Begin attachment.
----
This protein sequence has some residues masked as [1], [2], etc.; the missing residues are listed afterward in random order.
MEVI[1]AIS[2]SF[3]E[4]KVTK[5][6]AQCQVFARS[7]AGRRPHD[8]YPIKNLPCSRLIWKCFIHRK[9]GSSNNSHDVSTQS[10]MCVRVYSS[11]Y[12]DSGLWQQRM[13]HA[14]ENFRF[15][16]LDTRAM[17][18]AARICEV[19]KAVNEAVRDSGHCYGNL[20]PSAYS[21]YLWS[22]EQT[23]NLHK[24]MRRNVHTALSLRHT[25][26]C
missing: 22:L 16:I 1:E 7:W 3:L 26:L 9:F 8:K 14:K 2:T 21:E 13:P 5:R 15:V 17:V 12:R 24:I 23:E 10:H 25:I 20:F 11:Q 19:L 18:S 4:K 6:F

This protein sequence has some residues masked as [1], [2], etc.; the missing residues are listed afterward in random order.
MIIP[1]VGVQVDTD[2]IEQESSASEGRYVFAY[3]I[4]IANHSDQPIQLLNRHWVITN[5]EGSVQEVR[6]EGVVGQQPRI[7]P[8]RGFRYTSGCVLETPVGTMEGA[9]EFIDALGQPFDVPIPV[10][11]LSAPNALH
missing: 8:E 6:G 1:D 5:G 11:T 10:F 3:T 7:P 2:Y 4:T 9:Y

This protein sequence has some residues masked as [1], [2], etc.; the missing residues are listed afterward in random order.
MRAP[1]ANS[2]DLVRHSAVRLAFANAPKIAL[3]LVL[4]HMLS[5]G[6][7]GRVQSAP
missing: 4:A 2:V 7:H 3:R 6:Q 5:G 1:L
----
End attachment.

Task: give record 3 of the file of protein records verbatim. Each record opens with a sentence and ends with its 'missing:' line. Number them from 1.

This protein sequence has some residues masked as [1], [2], etc.; the missing residues are listed afterward in random order.
MRAP[1]ANS[2]DLVRHSAVRLAFANAPKIAL[3]LVL[4]HMLS[5]G[6][7]GRVQSAP
missing: 4:A 2:V 7:H 3:R 6:Q 5:G 1:L